used to calibrate instruments that help analysts classify fire
scene residues into six categories of fuels.
compounds are separated and identified based on how long it
takes for them to pass through an instrument called a gas chromatograph.
The retention time depends partly on a compound's volatility,
or how fast it changes from liquid to vapor, and partly on experimental
conditions such as temperature. Users analyze the SRM, analyze
the residue from the crime scene and compare the retention time
patterns to help identify the components used at the fire.
readouts indicate both the presence and concentration of the
various components; these patterns may indicate a particular
fuel source. In helping investigators accurately identify the
components and thus the original fuel used to set a fire, the
SRM may help improve the 2 percent national conviction rate
for arson cases. SRM 2285 also may be useful in the petroleum
industry and environmental science.
Ost, (301) 975-4034
Appeared Before "Junk" DNA
rigorous statistical analysis of so-called "junk" DNA
from a wide variety of biological kingdoms (plants, animals, fungi,
etc.) has shown that this mysterious genetic material was added
late in the evolution of life on earth—after
the formation of modern-sized genes that contain instructions
for making proteins.
new research appears to resolve a debate about whether "introns"—sections
of DNA with unknown function plopped in the middle of genes—were
present in ancient life forms or appeared for the first time after
bacteria and higher organisms split into separate evolutionary
paths billions of years ago.
work was conducted at the Center for Advanced Research in Biotechnology
(CARB), which is jointly operated by the National Institute of
Standards and Technology (NIST) and the University of Maryland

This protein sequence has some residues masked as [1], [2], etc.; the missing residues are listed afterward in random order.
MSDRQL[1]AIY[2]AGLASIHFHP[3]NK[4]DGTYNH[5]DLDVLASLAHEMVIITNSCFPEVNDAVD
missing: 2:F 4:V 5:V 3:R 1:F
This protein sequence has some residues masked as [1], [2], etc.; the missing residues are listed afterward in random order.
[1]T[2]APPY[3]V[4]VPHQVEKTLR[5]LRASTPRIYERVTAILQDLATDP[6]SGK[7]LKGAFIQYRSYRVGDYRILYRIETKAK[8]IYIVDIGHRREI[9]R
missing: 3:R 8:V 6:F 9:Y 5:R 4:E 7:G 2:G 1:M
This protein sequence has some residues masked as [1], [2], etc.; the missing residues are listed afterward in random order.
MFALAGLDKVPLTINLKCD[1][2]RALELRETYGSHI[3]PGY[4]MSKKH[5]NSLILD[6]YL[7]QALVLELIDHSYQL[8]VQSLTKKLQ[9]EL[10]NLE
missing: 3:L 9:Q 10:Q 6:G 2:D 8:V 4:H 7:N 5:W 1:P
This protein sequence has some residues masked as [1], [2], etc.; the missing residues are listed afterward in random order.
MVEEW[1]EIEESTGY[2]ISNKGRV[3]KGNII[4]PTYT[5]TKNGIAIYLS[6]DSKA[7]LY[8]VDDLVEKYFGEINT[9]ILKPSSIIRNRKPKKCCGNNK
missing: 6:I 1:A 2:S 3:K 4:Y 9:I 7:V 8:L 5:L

Biotechnology Institute. A Furman University researcher collaborated
on the project. Their findings are reported in the March 10 online
edition of Molecular Biology and Evolution.
publicly available genetics sequences, the CARB study analyzed
data for 10 families of protein-coding genes in animals, plants,
fungi and their relatives, encompassing 1,868 introns at 488 different
positions. While most such studies work with one genetic sequence
family at a time, the CARB study developed software to automate
the analysis of dozens of sequence families simultaneously.
new results refute a once-popular theory that introns may have
served as genetic glue to assemble modern-sized genes out of ancient
mini-genes. The CARB analysis shows that the probability of a
modern intron's presence in an ancestral gene common to the genes
studied is roughly 1 percent, indicating that the vast majority
of today's introns appeared after the origin of the genes.
further information, see http://www.nist.gov/public_affairs/newsfromnist_junkdna.htm.
Ost, (301) 975-4034
for Evaluating Public R&D Funding
hard to measure innovation. While public support for research
and development long has